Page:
Facebook Privacy Settlement Announced by FTC

The Federal Trade Commission announced today that Facebook has settled charges that it deceived consumers by failing to keep privacy promises. Under the proposed settlement, Facebook is required to gi...
Facebook Privacy Settlement Announced by FTC
Written by Chris Crum
  • The Federal Trade Commission announced today that Facebook has settled charges that it deceived consumers by failing to keep privacy promises.

    Under the proposed settlement, Facebook is required to give consumers clear and prominent notice and obtain consent before information is shared beyond the privacy settings that have been established.

    “Facebook is obligated to keep the promises about privacy that it makes to its hundreds of millions of users,” said FTC Chairman Jon Leibowitz. “Facebook’s innovation does not have to come at the expense of consumer privacy. The FTC action will ensure it will not.”

    The FTC lists the following examples where Facebook did not keep its promises:

    • In December 2009, Facebook changed its website so certain information that users may have designated as private – such as their Friends List – was made public. They didn’t warn users that this change was coming, or get their approval in advance.
    • Facebook represented that third-party apps that users’ installed would have access only to user information that they needed to operate. In fact, the apps could access nearly all of users’ personal data – data the apps didn’t need.
    • Facebook told users they could restrict sharing of data to limited audiences – for example with “Friends Only.” In fact, selecting “Friends Only” did not prevent their information from being shared with third-party applications their friends used.
    • Facebook had a “Verified Apps” program & claimed it certified the security of participating apps. It didn’t.
    • Facebook promised users that it would not share their personal information with advertisers. It did.
    • Facebook claimed that when users deactivated or deleted their accounts, their photos and videos would be inaccessible. But Facebook allowed access to the content, even after users had deactivated or deleted their accounts.
    • Facebook claimed that it complied with the U.S.- EU Safe Harbor Framework that governs data transfer between the U.S. and the European Union. It didn’t.

    Now, under the settlement, the FTC says Facebook is:

    • barred from making misrepresentations about the privacy or security of consumers’ personal information;
    • required to obtain consumers’ affirmative express consent before enacting changes that override their privacy preferences;
    • required to prevent anyone from accessing a user’s material no more than 30 days after the user has deleted his or her account;
    • required to establish and maintain a comprehensive privacy program designed to address privacy risks associated with the development and management of new and existing products and services, and to protect the privacy and confidentiality of consumers’ information; and
    • required, within 180 days, and every two years after that for the next 20 years, to obtain independent, third-party audits certifying that it has a privacy program in place that meets or exceeds the requirements of the FTC order, and to ensure that the privacy of consumers’ information is protected.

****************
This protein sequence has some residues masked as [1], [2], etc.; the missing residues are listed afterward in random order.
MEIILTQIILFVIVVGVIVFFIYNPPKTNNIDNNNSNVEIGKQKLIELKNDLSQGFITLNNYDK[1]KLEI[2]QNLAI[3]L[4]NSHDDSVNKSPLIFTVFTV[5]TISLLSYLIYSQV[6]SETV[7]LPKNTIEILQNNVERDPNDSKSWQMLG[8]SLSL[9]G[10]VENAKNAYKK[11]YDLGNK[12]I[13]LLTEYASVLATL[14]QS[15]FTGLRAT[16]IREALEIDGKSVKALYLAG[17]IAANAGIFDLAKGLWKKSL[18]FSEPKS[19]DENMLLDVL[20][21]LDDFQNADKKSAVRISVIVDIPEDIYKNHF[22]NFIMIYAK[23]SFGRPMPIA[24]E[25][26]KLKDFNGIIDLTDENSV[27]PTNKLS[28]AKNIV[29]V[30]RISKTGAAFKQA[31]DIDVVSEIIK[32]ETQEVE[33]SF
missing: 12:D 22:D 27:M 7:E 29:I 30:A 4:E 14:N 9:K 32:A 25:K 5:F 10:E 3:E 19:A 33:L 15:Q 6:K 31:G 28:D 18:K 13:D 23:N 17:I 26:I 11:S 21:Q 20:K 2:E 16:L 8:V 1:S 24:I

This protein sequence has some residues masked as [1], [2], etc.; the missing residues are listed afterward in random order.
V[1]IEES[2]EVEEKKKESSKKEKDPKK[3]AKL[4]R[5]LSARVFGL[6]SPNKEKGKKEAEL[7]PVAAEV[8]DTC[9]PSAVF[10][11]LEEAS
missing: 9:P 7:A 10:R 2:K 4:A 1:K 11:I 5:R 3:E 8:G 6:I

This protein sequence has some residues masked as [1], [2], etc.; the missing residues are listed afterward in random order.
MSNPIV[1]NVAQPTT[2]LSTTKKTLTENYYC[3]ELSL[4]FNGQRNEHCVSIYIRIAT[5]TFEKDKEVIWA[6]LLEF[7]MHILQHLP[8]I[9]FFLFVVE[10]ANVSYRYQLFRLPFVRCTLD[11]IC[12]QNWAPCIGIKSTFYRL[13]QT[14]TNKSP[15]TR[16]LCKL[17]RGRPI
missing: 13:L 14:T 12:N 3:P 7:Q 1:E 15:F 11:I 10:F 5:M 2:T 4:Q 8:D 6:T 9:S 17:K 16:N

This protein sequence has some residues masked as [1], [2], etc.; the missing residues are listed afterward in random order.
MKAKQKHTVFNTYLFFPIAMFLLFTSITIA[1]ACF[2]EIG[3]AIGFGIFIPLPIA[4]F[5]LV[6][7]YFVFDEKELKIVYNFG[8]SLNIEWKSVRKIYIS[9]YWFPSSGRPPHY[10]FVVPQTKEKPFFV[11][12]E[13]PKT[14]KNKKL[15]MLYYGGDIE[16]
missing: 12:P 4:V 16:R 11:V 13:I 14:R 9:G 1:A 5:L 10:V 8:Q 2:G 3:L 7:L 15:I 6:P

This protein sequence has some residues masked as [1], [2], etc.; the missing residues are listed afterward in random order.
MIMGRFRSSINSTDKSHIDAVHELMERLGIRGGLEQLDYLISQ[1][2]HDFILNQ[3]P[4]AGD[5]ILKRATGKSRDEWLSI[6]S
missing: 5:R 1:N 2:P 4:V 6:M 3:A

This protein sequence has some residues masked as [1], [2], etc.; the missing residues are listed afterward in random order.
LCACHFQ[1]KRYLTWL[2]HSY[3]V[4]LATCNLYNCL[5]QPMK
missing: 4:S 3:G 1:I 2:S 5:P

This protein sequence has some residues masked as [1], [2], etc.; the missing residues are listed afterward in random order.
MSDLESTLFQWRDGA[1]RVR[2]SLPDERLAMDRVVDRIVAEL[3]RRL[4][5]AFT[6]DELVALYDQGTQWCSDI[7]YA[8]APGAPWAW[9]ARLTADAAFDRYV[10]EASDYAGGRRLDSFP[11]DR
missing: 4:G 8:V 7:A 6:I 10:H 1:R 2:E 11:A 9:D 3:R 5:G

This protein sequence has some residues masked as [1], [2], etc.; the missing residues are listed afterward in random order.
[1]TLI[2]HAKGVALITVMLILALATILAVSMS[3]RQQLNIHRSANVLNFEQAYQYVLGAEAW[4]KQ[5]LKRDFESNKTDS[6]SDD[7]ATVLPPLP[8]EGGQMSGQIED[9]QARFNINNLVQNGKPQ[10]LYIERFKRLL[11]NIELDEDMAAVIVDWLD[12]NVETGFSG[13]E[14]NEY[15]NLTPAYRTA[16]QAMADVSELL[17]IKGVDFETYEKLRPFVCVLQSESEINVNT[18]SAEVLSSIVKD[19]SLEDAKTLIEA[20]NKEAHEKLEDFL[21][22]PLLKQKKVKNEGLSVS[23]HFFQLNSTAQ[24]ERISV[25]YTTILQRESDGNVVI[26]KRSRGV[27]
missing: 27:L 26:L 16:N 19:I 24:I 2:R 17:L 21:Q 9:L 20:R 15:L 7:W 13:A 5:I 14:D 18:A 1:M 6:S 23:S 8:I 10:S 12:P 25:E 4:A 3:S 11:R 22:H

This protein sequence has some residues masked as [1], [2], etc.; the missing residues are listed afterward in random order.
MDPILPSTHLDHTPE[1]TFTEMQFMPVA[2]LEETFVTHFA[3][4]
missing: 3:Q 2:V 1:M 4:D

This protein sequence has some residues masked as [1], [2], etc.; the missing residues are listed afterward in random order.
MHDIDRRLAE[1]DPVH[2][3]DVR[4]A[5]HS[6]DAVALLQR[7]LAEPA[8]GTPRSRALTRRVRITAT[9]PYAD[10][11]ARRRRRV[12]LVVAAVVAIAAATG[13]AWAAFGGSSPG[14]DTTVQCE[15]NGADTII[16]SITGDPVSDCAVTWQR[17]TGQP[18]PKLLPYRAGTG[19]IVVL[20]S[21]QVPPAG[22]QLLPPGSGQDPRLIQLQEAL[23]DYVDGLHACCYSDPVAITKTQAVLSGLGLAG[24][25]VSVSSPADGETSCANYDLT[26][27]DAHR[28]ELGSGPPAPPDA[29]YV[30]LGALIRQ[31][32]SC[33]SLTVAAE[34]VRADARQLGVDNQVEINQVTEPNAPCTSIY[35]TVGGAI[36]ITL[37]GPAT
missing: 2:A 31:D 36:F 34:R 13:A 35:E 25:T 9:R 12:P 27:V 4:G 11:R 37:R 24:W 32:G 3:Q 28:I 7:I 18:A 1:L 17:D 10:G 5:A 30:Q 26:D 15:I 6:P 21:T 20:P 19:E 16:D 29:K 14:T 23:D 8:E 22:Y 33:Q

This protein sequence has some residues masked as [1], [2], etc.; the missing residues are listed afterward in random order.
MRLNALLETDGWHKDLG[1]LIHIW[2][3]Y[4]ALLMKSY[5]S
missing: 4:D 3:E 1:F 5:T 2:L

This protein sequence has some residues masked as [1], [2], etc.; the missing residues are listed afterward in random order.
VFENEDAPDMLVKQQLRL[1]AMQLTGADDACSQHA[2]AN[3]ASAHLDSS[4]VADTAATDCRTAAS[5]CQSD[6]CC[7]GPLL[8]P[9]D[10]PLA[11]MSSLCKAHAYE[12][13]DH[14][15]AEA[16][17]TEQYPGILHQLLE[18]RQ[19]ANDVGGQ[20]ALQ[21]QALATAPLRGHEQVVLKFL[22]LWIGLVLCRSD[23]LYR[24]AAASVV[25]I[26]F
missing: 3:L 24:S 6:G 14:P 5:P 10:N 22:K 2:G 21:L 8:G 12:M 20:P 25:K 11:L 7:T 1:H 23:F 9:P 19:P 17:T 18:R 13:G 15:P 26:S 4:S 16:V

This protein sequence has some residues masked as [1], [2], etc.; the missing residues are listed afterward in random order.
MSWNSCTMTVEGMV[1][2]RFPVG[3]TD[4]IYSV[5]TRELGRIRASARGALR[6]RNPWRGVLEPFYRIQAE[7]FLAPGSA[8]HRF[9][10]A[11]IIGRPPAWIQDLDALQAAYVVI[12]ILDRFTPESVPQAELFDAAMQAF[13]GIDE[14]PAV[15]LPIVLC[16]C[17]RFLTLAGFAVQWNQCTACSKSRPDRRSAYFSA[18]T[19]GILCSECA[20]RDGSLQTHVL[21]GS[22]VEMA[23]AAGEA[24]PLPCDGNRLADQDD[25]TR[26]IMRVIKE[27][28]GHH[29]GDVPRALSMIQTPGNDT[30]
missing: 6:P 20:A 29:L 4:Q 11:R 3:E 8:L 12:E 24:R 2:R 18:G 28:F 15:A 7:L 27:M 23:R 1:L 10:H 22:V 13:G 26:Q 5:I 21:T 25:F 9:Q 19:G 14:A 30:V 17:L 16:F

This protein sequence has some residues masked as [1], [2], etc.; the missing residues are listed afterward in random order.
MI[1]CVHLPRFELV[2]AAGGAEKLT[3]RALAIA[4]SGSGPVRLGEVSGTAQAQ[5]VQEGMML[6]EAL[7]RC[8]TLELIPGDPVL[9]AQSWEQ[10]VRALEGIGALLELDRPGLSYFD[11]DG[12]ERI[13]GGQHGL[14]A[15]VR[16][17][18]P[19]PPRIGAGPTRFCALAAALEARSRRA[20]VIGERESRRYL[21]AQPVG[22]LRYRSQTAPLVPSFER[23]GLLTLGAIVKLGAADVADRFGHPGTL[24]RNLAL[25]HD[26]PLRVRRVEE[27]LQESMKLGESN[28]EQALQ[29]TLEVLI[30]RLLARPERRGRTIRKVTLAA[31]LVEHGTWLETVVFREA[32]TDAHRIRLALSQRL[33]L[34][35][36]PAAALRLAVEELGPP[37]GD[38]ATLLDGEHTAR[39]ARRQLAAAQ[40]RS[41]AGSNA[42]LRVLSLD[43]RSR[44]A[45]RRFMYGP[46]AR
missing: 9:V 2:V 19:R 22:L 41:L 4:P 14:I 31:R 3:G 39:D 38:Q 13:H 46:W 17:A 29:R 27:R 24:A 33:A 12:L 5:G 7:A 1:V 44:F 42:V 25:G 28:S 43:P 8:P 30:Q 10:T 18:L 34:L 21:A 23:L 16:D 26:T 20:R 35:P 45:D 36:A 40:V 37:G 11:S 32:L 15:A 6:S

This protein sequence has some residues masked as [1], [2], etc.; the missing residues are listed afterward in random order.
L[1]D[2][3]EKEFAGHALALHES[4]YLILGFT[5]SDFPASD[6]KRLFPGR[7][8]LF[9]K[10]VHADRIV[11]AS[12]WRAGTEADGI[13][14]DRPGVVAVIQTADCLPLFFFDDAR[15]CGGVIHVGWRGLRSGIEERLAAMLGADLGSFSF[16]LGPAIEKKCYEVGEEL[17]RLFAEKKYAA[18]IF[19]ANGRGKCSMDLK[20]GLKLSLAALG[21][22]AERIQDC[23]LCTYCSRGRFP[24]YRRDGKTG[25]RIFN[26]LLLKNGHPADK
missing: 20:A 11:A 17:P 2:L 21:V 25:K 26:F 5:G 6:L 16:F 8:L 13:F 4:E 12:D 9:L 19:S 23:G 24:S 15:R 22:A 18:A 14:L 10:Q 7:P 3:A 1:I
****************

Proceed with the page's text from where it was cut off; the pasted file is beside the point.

Facebook CEO Mark Zuckerberg took to the company blog to weigh in on the whole thing himself. “Overall, I think we have a good history of providing transparency and control over who can see your information,” he writes. “That said, I’m the first to admit that we’ve made a bunch of mistakes. In particular, I think that a small number of high profile mistakes, like Beacon four years ago and poor execution as we transitioned our privacy model two years ago, have often overshadowed much of the good work we’ve done.”

    Here’s a famous video where he’s being grilled by All Things D about privacy, and sweating profusely:

    “I also understand that many people are just naturally skeptical of what it means for hundreds of millions of people to share so much personal information online, especially using any one service,” he continues in the blog post. “Even if our record on privacy were perfect, I think many people would still rightfully question how their information was protected. It’s important for people to think about this, and not one day goes by when I don’t think about what it means for us to be the stewards of this community and their trust.”

    Zuckerberg says that in the last 18 months, Facebook has announced over 20 new tools and resources for users to have more control over their Facebook experience. He lists things like selecting your audience, inline privacy controls, the ability to review tags, friend lists, a new groups product, the tool that lets you view your profile like others would see it, double log-in approval,

    “Even before the agreement announced by the FTC today, Facebook had already proactively addressed many of the concerns the FTC raised,” he says. “For example, their complaint to us mentioned our Verified Apps Program, which we canceled almost two years ago in December 2009. The same complaint also mentions cases where advertisers inadvertently received the ID numbers of some users in referrer URLs. We fixed that problem over a year ago in May 2010.”

    Facebook has agreed to biannual independent audits by third-party auditors of its privacy practices for the next 20 years to ensure it’s living up to its commitments. The company has also created two new privacy executive roles, naming Erin Egan Chief Privacy Officer, Policy and Michael Richter Chief Privacy Officer, Products.

    The first comment on Zuckerberg’s post is, “Can we get a dislike button?”

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